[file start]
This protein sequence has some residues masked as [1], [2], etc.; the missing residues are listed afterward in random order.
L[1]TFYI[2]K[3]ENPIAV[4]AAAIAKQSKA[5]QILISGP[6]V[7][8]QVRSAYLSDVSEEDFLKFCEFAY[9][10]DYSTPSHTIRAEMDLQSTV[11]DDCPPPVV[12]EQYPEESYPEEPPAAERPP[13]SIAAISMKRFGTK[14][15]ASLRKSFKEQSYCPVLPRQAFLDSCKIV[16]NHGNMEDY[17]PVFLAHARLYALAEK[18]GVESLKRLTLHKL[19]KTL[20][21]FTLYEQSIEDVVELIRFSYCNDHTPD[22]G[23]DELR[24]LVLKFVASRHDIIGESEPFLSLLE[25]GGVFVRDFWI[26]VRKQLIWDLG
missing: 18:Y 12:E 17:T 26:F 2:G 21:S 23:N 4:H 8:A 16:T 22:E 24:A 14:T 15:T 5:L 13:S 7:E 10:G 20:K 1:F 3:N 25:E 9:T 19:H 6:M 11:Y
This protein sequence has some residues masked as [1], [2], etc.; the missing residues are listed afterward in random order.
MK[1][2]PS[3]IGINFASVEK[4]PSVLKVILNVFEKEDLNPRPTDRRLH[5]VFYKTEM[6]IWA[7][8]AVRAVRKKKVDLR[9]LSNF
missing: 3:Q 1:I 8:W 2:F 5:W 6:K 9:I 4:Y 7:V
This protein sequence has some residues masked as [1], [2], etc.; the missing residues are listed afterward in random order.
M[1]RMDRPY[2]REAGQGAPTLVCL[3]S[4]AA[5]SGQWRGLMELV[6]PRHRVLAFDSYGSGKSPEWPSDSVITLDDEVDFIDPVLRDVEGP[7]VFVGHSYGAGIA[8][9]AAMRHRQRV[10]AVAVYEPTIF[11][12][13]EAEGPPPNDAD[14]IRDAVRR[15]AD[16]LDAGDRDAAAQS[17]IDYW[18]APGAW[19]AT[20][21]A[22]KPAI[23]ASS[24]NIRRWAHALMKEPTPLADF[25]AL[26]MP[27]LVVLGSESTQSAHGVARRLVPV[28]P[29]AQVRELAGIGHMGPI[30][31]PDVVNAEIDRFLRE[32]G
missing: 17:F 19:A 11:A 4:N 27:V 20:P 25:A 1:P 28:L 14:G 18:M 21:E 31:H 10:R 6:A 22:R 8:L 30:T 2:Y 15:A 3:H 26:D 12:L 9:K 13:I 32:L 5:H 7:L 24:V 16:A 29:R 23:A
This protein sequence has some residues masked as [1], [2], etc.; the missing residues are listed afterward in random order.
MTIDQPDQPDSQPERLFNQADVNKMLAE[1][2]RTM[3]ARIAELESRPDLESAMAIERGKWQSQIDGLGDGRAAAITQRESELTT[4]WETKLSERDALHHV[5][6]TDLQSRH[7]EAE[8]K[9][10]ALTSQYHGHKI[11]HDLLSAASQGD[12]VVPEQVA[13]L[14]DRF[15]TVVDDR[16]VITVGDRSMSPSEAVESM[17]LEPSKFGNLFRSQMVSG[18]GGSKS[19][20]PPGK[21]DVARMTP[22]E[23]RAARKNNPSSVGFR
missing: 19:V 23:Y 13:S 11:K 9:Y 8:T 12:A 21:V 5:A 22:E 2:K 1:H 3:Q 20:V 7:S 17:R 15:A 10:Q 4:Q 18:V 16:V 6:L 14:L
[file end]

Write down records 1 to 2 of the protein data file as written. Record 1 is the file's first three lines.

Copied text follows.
This protein sequence has some residues masked as [1], [2], etc.; the missing residues are listed afterward in random order.
L[1]TFYI[2]K[3]ENPIAV[4]AAAIAKQSKA[5]QILISGP[6]V[7][8]QVRSAYLSDVSEEDFLKFCEFAY[9][10]DYSTPSHTIRAEMDLQSTV[11]DDCPPPVV[12]EQYPEESYPEEPPAAERPP[13]SIAAISMKRFGTK[14][15]ASLRKSFKEQSYCPVLPRQAFLDSCKIV[16]NHGNMEDY[17]PVFLAHARLYALAEK[18]GVESLKRLTLHKL[19]KTL[20][21]FTLYEQSIEDVVELIRFSYCNDHTPD[22]G[23]DELR[24]LVLKFVASRHDIIGESEPFLSLLE[25]GGVFVRDFWI[26]VRKQLIWDLG
missing: 18:Y 12:E 17:T 26:F 2:G 21:S 23:N 4:H 8:A 16:T 22:E 24:A 14:T 15:T 5:L 13:S 7:E 10:G 20:K 1:F 3:N 25:E 9:T 19:H 6:M 11:Y
This protein sequence has some residues masked as [1], [2], etc.; the missing residues are listed afterward in random order.
MK[1][2]PS[3]IGINFASVEK[4]PSVLKVILNVFEKEDLNPRPTDRRLH[5]VFYKTEM[6]IWA[7][8]AVRAVRKKKVDLR[9]LSNF
missing: 3:Q 1:I 8:W 2:F 5:W 6:K 9:I 4:Y 7:V